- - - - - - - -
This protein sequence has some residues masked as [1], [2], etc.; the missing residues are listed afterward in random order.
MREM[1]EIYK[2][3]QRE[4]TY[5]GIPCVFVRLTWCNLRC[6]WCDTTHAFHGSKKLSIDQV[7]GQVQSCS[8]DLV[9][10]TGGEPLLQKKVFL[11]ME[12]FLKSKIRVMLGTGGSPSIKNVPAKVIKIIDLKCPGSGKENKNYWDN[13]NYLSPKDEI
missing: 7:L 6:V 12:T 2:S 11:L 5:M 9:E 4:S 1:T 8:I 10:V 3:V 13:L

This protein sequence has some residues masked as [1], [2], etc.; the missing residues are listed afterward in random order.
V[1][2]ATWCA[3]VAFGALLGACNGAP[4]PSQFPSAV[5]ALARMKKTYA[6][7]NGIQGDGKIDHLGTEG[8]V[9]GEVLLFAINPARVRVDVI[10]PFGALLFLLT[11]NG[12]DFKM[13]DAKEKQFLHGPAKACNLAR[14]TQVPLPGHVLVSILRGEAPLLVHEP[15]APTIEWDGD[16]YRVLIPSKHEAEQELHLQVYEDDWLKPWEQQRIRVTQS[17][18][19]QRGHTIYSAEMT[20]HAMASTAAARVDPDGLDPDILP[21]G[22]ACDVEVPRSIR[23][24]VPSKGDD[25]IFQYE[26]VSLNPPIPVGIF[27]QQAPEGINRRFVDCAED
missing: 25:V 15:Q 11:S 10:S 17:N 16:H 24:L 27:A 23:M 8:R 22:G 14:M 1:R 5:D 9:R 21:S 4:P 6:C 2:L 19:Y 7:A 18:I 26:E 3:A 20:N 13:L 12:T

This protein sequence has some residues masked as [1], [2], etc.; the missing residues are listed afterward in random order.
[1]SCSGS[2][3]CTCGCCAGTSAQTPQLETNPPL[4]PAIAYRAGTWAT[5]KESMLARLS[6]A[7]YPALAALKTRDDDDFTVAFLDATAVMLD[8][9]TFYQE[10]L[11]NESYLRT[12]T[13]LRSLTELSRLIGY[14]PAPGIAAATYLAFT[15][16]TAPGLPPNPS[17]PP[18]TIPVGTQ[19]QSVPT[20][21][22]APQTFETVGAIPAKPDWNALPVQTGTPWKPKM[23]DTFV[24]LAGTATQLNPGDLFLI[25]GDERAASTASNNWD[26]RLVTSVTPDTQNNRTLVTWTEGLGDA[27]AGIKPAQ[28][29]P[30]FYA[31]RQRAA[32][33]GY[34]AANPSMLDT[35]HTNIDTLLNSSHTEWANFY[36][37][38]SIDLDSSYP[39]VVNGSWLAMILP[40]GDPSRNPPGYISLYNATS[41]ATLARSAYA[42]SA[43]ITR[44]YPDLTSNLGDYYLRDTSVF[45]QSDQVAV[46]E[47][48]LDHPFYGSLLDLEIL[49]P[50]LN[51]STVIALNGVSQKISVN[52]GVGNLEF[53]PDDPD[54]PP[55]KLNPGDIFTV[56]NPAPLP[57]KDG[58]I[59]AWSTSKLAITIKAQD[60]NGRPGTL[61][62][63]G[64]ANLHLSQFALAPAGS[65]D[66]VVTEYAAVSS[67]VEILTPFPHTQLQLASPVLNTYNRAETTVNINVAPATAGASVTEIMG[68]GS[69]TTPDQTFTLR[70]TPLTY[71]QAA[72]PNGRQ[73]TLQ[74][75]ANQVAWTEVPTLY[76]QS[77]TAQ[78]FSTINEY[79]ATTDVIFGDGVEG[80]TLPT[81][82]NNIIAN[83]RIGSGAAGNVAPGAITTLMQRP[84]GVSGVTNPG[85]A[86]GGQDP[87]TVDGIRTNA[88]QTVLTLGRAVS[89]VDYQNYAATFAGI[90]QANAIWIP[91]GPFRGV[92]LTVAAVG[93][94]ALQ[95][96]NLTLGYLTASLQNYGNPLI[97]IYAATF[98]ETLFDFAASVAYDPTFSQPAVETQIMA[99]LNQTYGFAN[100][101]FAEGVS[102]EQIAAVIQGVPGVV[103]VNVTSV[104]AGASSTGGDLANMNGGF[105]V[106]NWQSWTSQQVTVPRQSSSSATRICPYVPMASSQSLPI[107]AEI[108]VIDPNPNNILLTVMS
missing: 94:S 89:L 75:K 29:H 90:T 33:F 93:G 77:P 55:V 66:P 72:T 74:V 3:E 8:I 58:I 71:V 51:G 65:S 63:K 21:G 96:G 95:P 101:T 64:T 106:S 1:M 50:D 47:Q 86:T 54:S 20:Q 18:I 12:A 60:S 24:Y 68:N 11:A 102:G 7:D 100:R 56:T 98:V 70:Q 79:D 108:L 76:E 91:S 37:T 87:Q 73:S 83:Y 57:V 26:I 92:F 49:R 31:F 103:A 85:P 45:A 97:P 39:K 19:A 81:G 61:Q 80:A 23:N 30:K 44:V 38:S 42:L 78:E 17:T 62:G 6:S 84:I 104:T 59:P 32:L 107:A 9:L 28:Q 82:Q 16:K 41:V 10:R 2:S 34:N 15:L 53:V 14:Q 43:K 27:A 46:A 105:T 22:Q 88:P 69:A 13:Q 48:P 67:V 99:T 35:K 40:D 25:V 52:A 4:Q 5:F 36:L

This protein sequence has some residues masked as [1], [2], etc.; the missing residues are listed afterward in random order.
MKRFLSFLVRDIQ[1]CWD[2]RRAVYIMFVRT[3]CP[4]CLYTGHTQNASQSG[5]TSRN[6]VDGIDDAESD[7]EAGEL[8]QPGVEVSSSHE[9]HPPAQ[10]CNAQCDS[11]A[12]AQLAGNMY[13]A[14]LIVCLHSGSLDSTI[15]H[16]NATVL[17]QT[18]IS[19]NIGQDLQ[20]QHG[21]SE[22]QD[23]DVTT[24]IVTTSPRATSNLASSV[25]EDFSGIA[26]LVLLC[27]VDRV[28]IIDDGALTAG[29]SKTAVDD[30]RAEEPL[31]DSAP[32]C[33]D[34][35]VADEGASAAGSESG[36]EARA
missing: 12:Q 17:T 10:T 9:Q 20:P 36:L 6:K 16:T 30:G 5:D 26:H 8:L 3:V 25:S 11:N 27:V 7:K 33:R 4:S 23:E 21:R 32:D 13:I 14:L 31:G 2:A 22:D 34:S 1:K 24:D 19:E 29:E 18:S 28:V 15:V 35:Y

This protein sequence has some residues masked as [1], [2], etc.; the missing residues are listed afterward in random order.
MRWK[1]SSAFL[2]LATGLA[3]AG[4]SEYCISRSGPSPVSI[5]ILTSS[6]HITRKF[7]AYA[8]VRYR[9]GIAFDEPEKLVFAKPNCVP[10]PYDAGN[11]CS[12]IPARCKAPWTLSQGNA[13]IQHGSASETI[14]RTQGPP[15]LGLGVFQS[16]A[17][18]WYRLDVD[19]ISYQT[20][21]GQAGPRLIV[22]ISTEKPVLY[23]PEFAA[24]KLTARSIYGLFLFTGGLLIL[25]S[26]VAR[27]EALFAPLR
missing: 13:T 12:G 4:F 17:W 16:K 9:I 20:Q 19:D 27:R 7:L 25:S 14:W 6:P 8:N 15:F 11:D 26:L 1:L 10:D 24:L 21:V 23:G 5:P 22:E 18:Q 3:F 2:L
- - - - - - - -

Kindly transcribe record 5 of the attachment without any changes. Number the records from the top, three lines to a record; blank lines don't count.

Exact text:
This protein sequence has some residues masked as [1], [2], etc.; the missing residues are listed afterward in random order.
MRWK[1]SSAFL[2]LATGLA[3]AG[4]SEYCISRSGPSPVSI[5]ILTSS[6]HITRKF[7]AYA[8]VRYR[9]GIAFDEPEKLVFAKPNCVP[10]PYDAGN[11]CS[12]IPARCKAPWTLSQGNA[13]IQHGSASETI[14]RTQGPP[15]LGLGVFQS[16]A[17][18]WYRLDVD[19]ISYQT[20][21]GQAGPRLIV[22]ISTEKPVLY[23]PEFAA[24]KLTARSIYGLFLFTGGLLIL[25]S[26]VAR[27]EALFAPLR
missing: 13:T 12:G 4:F 17:W 16:K 9:I 20:Q 19:D 27:R 7:L 25:S 14:W 6:P 8:N 15:F 11:D 26:L 1:L 10:D 24:L 21:V 23:G 5:P 22:E 18:Q 3:F 2:L